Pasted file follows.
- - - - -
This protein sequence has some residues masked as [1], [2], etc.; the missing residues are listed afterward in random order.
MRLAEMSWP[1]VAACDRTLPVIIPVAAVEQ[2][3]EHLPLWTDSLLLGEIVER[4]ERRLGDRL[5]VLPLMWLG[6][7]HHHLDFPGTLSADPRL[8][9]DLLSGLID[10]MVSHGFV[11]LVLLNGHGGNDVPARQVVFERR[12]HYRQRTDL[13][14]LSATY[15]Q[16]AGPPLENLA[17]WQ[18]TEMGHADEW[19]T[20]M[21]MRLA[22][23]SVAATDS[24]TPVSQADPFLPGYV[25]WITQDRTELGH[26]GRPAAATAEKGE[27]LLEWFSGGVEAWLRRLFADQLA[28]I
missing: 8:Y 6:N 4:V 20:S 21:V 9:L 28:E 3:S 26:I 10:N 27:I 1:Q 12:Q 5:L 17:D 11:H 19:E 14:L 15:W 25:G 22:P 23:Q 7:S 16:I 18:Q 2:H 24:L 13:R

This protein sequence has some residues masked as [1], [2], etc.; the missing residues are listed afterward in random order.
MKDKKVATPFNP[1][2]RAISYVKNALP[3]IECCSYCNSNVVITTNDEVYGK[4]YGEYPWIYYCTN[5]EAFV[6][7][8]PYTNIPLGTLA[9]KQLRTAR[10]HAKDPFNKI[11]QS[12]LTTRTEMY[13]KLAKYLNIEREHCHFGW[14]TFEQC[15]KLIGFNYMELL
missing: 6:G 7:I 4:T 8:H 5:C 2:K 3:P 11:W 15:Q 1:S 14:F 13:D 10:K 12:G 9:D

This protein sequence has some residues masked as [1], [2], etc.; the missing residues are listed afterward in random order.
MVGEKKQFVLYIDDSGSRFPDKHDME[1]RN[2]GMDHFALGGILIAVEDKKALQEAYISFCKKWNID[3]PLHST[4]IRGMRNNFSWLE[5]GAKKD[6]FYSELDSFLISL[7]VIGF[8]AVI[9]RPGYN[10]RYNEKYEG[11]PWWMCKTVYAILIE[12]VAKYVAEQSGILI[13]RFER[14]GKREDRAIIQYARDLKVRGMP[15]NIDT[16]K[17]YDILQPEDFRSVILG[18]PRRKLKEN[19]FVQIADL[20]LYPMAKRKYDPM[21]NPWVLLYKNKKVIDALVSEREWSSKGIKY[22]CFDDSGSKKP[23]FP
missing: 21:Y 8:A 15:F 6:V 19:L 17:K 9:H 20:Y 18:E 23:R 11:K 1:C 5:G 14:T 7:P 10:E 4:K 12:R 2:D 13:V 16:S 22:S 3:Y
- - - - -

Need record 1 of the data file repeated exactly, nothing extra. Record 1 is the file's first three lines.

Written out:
This protein sequence has some residues masked as [1], [2], etc.; the missing residues are listed afterward in random order.
MRLAEMSWP[1]VAACDRTLPVIIPVAAVEQ[2][3]EHLPLWTDSLLLGEIVER[4]ERRLGDRL[5]VLPLMWLG[6][7]HHHLDFPGTLSADPRL[8][9]DLLSGLID[10]MVSHGFV[11]LVLLNGHGGNDVPARQVVFERR[12]HYRQRTDL[13][14]LSATY[15]Q[16]AGPPLENLA[17]WQ[18]TEMGHADEW[19]T[20]M[21]MRLA[22][23]SVAATDS[24]TPVSQADPFLPGYV[25]WITQDRTELGH[26]GRPAAATAEKGE[27]LLEWFSGGVEAWLRRLFADQLA[28]I
missing: 8:Y 6:N 4:V 20:S 21:V 9:L 28:E 3:S 26:I 10:N 27:I 1:Q 12:Q 5:L 17:D 11:H 19:E 14:L 15:W 25:G 22:P 23:Q 7:S 16:I 18:Q 2:H 24:L 13:R